Zebras are beautiful, wild animals native to Africa. However, as many European colonizers learned in the early 20th century, despite their similarity to horses, zebras are just a bit too wild to completely tame.
For European colonizers penetrating Africa in the 19th and early 20th centuries, local zebras’ resistance to diseases carried by tsetse flies made domesticating them an attractive alternative to importing horses.
As it turns out, there is a reason Africans never domesticated them. Unlike horses, which naturally roam around munching on grass, zebras spend their lives cagily watching, evading and fighting savannah predators such as lions, cheetahs and crocodiles. Natural selection has bred zebras to be nervous, flighty and brutally aggressive if cornered. They have been known to kill lions with a single kick.
Though impossible to domesticate on a large scale, taming individual zebras to perform horse-like duties has occasionally been successful. Lord Walter Rothschild trained a team of zebras to pull a carriage, which he drove past Buckingham Palace to demonstrate their supposedly pliable nature.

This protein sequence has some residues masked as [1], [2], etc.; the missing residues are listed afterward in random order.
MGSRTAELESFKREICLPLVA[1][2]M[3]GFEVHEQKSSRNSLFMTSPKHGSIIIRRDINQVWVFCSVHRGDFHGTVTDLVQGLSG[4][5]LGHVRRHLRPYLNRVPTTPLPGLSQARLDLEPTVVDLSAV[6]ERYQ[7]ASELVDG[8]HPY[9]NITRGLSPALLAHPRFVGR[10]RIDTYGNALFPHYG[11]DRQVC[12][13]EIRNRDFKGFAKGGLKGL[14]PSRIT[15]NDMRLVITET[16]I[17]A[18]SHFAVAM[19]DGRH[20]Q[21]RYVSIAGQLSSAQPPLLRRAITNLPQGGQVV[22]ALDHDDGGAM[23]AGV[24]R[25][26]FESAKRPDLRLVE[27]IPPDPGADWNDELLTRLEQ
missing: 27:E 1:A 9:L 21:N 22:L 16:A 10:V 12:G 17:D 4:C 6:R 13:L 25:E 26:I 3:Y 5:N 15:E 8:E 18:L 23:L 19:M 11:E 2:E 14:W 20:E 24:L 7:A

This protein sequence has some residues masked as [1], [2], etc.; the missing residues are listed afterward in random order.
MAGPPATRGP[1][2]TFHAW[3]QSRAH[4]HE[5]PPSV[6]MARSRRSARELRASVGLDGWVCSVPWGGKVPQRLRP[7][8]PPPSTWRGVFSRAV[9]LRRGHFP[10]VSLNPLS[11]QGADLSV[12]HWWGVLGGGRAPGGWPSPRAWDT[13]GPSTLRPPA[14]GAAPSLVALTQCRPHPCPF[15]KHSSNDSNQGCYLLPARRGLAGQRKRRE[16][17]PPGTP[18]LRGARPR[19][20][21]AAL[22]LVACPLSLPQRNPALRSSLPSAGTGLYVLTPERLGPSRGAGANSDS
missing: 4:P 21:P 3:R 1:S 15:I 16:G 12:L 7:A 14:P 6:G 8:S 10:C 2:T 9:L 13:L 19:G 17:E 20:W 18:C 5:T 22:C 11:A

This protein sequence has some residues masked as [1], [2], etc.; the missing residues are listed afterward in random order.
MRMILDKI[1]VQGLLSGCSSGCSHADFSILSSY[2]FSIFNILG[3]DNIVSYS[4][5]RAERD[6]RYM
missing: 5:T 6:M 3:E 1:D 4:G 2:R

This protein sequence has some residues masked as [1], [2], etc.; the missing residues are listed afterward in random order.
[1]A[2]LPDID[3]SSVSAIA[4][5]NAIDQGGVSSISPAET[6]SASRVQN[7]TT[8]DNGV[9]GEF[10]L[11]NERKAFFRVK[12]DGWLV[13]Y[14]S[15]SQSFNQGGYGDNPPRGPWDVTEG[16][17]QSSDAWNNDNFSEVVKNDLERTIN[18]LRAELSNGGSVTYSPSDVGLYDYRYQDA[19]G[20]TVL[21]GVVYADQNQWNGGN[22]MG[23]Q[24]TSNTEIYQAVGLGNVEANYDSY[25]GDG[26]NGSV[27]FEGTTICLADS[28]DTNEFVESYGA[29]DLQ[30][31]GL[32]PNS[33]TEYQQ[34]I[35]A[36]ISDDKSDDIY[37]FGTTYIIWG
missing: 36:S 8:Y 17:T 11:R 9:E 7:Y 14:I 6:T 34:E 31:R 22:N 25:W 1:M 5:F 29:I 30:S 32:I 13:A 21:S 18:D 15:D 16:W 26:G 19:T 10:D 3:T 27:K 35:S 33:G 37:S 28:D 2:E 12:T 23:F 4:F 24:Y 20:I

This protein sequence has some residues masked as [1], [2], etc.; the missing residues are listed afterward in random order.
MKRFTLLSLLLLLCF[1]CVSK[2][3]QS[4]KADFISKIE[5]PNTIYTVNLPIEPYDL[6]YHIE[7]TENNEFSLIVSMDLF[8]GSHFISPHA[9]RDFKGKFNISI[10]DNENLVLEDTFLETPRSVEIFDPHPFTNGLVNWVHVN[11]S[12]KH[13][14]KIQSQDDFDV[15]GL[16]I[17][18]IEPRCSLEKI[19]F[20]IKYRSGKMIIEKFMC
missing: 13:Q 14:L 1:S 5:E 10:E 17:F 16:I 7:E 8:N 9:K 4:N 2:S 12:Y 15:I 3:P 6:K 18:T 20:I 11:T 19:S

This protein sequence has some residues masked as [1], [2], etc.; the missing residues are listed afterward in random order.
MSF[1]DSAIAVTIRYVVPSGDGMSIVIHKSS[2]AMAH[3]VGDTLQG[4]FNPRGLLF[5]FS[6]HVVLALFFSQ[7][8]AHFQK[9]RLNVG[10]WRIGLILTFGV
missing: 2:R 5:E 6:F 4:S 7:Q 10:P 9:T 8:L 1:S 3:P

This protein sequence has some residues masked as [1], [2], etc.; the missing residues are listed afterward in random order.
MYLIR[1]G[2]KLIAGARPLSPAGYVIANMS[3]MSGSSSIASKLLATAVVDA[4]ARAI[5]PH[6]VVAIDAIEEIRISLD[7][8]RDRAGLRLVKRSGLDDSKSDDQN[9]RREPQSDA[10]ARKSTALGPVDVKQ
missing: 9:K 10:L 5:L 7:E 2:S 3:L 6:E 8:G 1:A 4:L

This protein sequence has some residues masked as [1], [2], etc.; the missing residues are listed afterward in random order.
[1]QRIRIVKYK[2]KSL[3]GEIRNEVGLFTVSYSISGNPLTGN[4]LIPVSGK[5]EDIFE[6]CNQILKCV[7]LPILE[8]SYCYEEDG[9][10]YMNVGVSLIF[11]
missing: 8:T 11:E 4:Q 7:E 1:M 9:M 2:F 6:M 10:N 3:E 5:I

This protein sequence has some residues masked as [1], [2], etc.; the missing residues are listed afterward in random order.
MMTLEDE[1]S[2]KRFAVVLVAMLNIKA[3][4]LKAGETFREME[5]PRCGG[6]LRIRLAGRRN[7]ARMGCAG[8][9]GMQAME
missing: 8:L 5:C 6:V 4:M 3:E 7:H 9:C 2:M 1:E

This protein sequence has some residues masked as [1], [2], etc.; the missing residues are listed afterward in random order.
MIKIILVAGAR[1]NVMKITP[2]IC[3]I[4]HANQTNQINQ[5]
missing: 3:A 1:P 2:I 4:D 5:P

As for riding, zebras are smaller than horses and do not have the back strength necessary to carry a person for an extended time. But that hasn’t stopped people from taking the occasional joyride at the zebra’s expense.
|Mr. Hardy with zebra coach in London, 1898.|
|Lord Walter Rothschild with his team of carriage-pulling zebras, 1895. Rothschild (1868 – 1937) of the global Rothschild banking family, owned his own zoo.|
|Carriage drawn by a zebra driven by Lord Lionel Walter Rothschild, founder of the Natural History Museum at Tring, now part of the Natural History Museum, London.|
|A zebra cart, ca. 1890s.|